The hike to the lookout is 3km. We pass 12 other people, all Serbs, coming down as we go up. The track is narrow and although it’s well formed, I don’t think this sees a lot of traffic. Most tours don’t come here because they can’t be sure everyone would be up for the walk.
The Meanders of Uvac is the part of the river where it twists among the cliffs like a snake. It’s a feature of the canyon I couldn’t appreciate from the water and it’s definitely worth the hike to see from above.
I’m thrilled with my discovery – that’s what this is to me. Last week I didn’t know anything about the Uvac Canyon and now I’m staring at one of the most impressive landscapes I’ve ever seen. This experience is made particularly special because I realise how few people have enjoyed it.
Considering Uvac Canyon is accessible by organised tours, which can be reached by public transport and cheap taxis, a relatively small number of people have travelled on this river. Today I think I’m one of about 50 and I suspect not more than 20,000 people a year see the canyon from the water, if that. (I’m making a very generous assumption of the number of people on each tour and how often the tours run.) While my figures are a wild guess, I don’t think it could be much more than that, which is astounding.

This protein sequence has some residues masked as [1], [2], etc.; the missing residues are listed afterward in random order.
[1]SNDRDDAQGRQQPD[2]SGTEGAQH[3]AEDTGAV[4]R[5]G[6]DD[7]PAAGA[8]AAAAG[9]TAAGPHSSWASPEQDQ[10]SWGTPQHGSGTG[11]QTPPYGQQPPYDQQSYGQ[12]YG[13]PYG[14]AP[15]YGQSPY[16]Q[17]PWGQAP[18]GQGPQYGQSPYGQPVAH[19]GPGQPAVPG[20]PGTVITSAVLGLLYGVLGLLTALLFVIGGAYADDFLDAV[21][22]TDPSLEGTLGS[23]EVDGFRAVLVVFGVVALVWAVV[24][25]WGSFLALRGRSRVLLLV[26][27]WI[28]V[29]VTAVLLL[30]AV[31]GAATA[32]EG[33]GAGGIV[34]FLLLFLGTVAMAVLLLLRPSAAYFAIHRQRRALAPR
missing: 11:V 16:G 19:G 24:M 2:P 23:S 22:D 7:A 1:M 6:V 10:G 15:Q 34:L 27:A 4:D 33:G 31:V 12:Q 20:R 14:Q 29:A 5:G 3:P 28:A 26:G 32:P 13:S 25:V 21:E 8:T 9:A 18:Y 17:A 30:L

I feel privileged to be here and I appreciate how lucky I am to not only have seen Uvac Canyon, but to know about it in the first place. Tourism in Serbia is growing and in a few years there’s a chance this place will be swarming with visitors, but today I can count the number of people I have seen in the last two and a half hours. To see the canyon and Meanders in such a peaceful state is kind of magical.
I’m having these thoughts as I look up to see a busload of people walking to the viewing platform. My next thoughts are not appropriate to share.
The visitors are from Poland and listen to their headsets as their guide stands on the hill and speaks into a tiny microphone. One by one they stand by the edge of the cliff, pass their camera to someone else, pose with the Meanders in the background, walk to the platform, do the same and walk back to the bus. They are there for 10 minutes. I am not exaggerating. I checked the time of the photos I took of them arriving and leaving. There aren’t many viewpoints like this in the area so as far as I know, this is all they will see of the Uvac. One of the other guests, a photographer, later remarks that most of the people took more photos of themselves than of the view.